Archive for October, 2007

>Poll: Shrill Tax Raiser vs Loopy Uncle Ron Paul

October 31, 2007 4 comments

>This is a pretty interesting poll from Rasmussen showing that Hillary vs Any Republican is basically a roughly 48-40 split. That holds true even when the poll is between her and the loopy Ron Paul, which shows that 1) her support is very solid at that number; but 2) that there is a large anti-Hillary base that would choose even Ron Paul. Interestingly, among voters who have heard of Paul, Hillary gets 48%. Among those lucky voters that have never heard of Paul, Hillary gets 48%.

She really is a polarising figure, which is why I give her no hope in a general election.

A recent Rasmussen Reports national telephone survey featuring a match-up between Hillary Clinton and Ron Paul highlights one of the perils that comes from overanalyzing poll results between candidates with different levels of name recognition.

In that survey, Clinton held a fairly modest 48% to 38% lead. But, a careful look at the results tells us a lot about the public’s opinion of Hillary Clinton and virtually nothing about their opinion of Ron Paul.

Why? First, because just about everyone in the United States has an opinion of Hillary Clinton. She has been a major player on the national and international stage for 15 years. Half the country has a favorable opinion of her and half holds the opposite view, but all have an opinion. Our most recent survey results show that nearly 60% of voters have a strongly held opinion about the New York Senator and former First Lady.

As for Ron Paul, 42% don’t know enough about him to have an opinion one way or the other. He’s one of 435 Congressman whose life is way below the radar screen for most Americans. Still, his presence in the GOP Presidential Debates has raised his profile a bit–26% now offer a favorable opinion and 32% say the opposite. But, only 16% have a strongly held opinion about Paul (7% Very Favorable, 9% Very Unfavorable).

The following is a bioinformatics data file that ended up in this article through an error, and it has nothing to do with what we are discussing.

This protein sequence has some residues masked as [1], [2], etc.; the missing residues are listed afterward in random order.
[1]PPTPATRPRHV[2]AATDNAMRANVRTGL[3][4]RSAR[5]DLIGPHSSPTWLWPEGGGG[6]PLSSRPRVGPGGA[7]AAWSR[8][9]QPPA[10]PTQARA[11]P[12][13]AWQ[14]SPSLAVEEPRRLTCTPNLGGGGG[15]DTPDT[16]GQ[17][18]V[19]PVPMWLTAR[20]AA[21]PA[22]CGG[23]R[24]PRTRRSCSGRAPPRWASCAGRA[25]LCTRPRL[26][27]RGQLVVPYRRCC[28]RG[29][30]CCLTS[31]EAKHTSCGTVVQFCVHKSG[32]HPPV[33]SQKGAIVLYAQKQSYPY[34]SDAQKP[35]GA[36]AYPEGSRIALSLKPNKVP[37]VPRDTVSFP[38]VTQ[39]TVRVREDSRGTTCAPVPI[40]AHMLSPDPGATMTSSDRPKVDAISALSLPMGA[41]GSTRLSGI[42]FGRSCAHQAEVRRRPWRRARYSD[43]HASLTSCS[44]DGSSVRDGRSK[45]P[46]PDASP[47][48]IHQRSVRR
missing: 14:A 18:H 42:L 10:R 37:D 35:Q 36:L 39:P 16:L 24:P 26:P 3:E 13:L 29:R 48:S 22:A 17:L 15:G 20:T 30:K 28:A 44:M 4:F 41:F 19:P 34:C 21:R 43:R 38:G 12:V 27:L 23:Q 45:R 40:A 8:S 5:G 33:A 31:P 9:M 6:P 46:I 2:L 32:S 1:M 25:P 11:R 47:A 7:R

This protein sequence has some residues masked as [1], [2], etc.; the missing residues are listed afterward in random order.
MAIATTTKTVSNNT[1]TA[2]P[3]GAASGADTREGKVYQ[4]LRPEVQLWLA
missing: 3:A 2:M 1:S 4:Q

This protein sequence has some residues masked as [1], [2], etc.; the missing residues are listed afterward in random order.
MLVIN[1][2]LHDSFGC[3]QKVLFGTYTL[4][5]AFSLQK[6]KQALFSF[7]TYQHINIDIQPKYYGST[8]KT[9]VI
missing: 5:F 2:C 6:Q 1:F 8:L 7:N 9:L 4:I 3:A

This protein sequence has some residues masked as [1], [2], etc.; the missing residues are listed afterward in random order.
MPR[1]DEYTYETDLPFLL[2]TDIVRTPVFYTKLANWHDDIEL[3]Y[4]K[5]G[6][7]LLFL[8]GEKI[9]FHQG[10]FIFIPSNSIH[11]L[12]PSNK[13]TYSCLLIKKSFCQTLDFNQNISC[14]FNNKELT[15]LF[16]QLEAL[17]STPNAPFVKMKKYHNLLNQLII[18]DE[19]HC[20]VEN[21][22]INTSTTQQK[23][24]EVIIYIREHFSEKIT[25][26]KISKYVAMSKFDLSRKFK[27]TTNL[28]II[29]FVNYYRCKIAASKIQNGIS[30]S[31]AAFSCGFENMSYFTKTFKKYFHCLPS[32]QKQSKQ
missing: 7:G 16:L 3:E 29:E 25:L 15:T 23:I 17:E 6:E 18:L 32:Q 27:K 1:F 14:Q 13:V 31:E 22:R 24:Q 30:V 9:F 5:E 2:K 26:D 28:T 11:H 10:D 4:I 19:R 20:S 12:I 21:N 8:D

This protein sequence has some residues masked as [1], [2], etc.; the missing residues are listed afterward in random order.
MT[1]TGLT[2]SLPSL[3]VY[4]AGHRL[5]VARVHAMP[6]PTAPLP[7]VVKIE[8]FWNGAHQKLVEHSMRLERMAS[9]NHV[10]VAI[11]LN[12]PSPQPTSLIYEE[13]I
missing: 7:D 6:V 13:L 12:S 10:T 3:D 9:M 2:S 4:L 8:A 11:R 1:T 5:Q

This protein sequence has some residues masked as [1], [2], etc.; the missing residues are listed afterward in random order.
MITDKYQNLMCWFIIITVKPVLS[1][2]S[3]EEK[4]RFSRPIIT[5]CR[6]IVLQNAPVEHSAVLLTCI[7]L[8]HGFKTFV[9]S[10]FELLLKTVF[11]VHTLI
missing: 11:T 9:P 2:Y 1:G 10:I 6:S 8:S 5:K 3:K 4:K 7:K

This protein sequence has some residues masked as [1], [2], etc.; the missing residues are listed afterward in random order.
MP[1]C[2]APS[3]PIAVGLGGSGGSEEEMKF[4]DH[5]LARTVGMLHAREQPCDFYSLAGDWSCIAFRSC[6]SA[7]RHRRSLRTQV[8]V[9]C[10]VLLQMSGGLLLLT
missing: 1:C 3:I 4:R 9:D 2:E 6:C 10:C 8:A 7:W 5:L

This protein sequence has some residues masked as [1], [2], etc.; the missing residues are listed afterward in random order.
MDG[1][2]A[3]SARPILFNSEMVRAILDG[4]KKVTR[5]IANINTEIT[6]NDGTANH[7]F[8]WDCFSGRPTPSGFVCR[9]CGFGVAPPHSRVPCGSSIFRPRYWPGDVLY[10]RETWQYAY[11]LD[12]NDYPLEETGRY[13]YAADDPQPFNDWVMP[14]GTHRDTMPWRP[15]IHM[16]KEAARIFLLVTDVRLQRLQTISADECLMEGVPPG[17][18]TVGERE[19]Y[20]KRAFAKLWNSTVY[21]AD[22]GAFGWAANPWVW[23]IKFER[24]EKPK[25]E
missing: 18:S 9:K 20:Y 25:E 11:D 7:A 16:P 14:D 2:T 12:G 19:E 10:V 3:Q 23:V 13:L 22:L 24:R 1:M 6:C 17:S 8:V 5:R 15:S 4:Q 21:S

A look at the crosstabs demonstrates that it is attitudes towards Clinton that are driving the numbers in this polling match-up. Among all voters, Clinton attracts 48% support. Among the voters who have never heard of Ron Paul or don’t know enough to have an opinion, guess what. Clinton attracts the exact same total–48% of the vote. So whether or not people have heard of Ron Paul as the challenger, support for Clinton doesn’t change.

Among the 51% who have heard of Ron Paul but don’t have a Very Favorable opinion of him, Clinton attracts 49% of the vote.

The only noticeable difference to be found is among that very small slice of the electorate that has a Very Favorable opinion of Paul. Seven percent (7%) of the nation’s voters fit this description and they prefer the Texas Congressman over the Democratic frontrunner by a 70% to 27% margin.

So, outside of a small group of avid Ron Paul fans, support for Senator Clinton is unchanged whether or not the survey respondent has ever heard of Ron Paul.

Looking at other recent match-ups confirms the sense that what we’re seeing is primarily a reflection of attitudes about the Democratic frontrunner. In the latest Rasmussen Reports polling, Clinton gets 47% against Fred Thompson, 48% against Mitt Romney, 48% against Mike Huckabee, 44% against Rudy Giuliani, and 44% against John McCain.

If you average the last three polls for Senator Clinton against each of these top five Republican hopefuls, Clinton’s support averages out at 48%. Using this three-poll average, Clinton attracts between 46% and 49% support no matter which Republican candidate is named in the survey.

A separate survey shows that nearly half the nation’s voters will definitely vote against Hillary Clinton if she is on the ballot in 2008. But, five of the top seven candidates for the White House also have more than 40% of the nation committed to voting against them at this time.

Clinton is the clear and dominant frontrunner in the race for the Democratic Presidential Nomination. There is no clear frontrunner for the GOP nomination. Ron Paul has yet to top the 4% level of support in the daily Presidential Tracking Poll.

That last line is a cracker. The 9/11 nutjob, anti-war, isolationist loons that spam every Internet poll in which Paul is a candidate must have to take an even bigger dose of Prozac each night than normal in order to cope with the stress of reality.